It’s probably not your fault if your jeans don’t fit

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If you’ve had a hard time finding jeans that fit or figuring out your size, there’s probably a good reason. Experts say it’s probably by design.

ONE CBC Marketplace study reveals that waist size labeling on popular denim brands is rarely accurate. Size experts say misleading marketing — called vanity sizing — is to blame.

Marie-Eve Faust, a professor at the University of Quebec in Montreal in the department of strategy, social and environmental responsibility, measured and evaluated jeans purchased from Levi’s, H&M, Gap, Lee, Wrangler, Old Navy and Abercrombie & Fitch – some of the most popular brands.

SEE | Marketplace puts jeans sizes to the test:

Putting jeans sizes to the test

We buy popular brands and have experts check how the actual size of the jeans measures up to what is labeled.

The jeans were similar in style and sizes to fit the Canadian average, according to Statistics Canada, of a 34-inch waist for women and 38-inch waist for men ages 25-59.

Marketplace found that most waist sizes in inches (the metric by which retailers advertise and label jeans) were at least an inch larger to much more.

‘To flatter your consumer’

Faust, who has published a number of studies on fashion management, sizing and fit, described vanity sizing as a marketing tool commonly used in fashion and not limited to jeans.

“To flatter your consumer, you would label it as a size smaller than it is,” she said, making it difficult for people to shop with confidence and ease.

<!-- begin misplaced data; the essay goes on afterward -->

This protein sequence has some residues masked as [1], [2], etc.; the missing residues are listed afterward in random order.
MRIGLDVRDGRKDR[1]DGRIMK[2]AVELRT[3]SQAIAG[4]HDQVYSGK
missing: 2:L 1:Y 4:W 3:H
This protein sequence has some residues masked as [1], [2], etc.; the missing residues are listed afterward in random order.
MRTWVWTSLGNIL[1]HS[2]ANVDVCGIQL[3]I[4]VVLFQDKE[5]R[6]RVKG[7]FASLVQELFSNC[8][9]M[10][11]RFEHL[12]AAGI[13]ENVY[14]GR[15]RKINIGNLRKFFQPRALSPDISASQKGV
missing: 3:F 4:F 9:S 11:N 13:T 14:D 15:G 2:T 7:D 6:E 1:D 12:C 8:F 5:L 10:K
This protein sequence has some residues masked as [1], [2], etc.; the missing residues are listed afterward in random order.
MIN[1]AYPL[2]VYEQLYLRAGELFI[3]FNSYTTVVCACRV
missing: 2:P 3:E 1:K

“It’s very difficult for women to figure out what brand is OK,” she said. “But at the same time it flatters you.”

She said when people feel good about the size, they may buy more as a result.

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Clinical psychologist Nina Mafrici, who owns the Toronto Psychology and Wellness Group, said the practice also has a danger to it.

“The problem with vanity sizes and tricking people into thinking they’re a smaller size is really that it associates a size, an objective measure – for example, clothing size or weight on a scale – with the person’s self-esteem,” she said .

And it leads to “low body image or low self-esteem and can contribute to eating disorders.”

Mafrici said she and her staff are seeing more clients than ever who are younger and have serious health issues like eating disorders.

Models show off ill-fitting Abercrombie & Fitch jeans. (Stephanie Matteis/CBC)

Men’s and women’s clothing affected

Faust noted that vanity sizes are not limited to women’s fashion.

In it Marketplace test, there were only two pairs of men’s jeans that were true to the size 38 marked on the waist: Lee Athletic Taper Active Stretch and H&M Regular Fit (straight leg). The other men’s marks ranged from one inch to two inches larger than their size guides.

In women’s jeans, all waist sizes were different from what was labeled.